41      The Tribunal considers that special circumstances as referred to in the previous paragraph are present in the instant case.

42      Firstly, from a reading of the decision of 10 May 2007 (see paragraph 9 of this judgment), it is evident that the applicant only narrowly failed the oral phase. That being so, it is reasonable for the person concerned to request further information, even if only to satisfy himself that his mark is not the result of an error or to be informed of any rounding up or down to which it has been subject.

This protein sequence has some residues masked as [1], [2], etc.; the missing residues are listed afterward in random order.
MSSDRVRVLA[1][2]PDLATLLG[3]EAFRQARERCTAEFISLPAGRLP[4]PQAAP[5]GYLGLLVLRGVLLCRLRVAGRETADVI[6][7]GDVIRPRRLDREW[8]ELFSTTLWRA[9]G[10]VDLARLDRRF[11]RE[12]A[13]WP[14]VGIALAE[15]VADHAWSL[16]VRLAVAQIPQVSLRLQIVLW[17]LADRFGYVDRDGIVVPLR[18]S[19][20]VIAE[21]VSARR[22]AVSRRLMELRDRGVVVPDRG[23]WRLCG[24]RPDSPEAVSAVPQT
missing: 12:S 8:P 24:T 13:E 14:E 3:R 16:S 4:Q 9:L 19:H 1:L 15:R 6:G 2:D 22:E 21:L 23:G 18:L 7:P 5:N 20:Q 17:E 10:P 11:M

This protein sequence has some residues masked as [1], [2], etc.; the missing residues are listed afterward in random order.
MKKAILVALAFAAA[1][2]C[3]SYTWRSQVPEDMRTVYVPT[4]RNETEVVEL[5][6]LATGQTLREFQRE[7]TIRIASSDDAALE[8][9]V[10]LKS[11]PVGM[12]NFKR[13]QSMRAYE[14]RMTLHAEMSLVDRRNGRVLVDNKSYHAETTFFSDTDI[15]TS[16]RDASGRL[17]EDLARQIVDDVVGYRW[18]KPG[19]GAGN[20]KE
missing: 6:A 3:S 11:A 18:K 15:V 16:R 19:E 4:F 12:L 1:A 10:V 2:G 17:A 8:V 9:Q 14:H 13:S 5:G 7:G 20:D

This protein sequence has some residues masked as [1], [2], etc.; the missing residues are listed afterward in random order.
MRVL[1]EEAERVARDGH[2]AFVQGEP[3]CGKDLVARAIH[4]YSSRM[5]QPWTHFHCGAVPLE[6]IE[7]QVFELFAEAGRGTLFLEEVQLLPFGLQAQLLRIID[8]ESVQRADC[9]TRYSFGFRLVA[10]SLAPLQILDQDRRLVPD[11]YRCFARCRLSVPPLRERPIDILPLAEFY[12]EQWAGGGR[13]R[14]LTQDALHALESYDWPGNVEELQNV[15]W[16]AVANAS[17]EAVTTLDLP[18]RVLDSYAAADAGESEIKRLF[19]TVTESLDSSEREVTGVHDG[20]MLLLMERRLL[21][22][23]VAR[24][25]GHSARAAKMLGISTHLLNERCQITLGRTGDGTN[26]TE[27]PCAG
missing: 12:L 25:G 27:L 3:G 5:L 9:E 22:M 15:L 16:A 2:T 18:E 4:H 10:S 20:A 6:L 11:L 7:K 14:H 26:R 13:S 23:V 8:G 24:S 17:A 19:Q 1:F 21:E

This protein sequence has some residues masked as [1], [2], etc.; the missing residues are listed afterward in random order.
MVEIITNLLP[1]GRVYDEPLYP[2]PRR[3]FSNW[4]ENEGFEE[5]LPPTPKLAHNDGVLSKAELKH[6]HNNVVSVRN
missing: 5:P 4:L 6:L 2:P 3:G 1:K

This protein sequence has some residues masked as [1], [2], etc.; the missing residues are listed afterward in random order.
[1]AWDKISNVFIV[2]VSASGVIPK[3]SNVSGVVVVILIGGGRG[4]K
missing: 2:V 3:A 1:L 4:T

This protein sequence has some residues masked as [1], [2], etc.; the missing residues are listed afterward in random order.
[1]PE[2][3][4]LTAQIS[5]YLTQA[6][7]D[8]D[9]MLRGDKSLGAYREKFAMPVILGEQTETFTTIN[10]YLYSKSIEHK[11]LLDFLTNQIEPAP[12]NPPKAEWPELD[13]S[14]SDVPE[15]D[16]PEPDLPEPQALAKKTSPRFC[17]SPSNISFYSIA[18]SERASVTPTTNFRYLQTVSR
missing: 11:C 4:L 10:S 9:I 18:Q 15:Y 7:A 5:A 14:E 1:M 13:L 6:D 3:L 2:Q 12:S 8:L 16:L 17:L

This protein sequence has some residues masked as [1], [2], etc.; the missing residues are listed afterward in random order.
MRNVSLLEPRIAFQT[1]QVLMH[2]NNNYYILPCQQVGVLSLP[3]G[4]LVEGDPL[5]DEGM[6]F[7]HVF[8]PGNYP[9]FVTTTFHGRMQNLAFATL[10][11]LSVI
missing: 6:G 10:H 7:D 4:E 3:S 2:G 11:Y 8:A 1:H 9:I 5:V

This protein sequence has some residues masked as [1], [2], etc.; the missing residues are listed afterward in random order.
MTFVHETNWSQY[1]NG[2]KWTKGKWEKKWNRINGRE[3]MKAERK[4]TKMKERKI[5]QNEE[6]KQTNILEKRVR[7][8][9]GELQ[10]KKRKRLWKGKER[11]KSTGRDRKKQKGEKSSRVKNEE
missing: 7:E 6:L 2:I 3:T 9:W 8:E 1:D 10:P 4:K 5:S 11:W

43      Secondly, it is also common ground that the applicant received only a single individual mark for the oral phase, which, in contrast to the cases mentioned in paragraph 33 of this judgment, does not enable him to obtain the particulars, set out in that paragraph, which he needs in order to understand the reasons for his failure in that phase of the competition, particularly since, as has just been recalled, he failed only narrowly.

44      Thirdly, it is likewise established that there existed in this case intermediate marks which served in calculating the applicant’s individual eliminatory mark. That is clearly indicated in the reply to his request for review and was confirmed by the Commission’s representative at the hearing.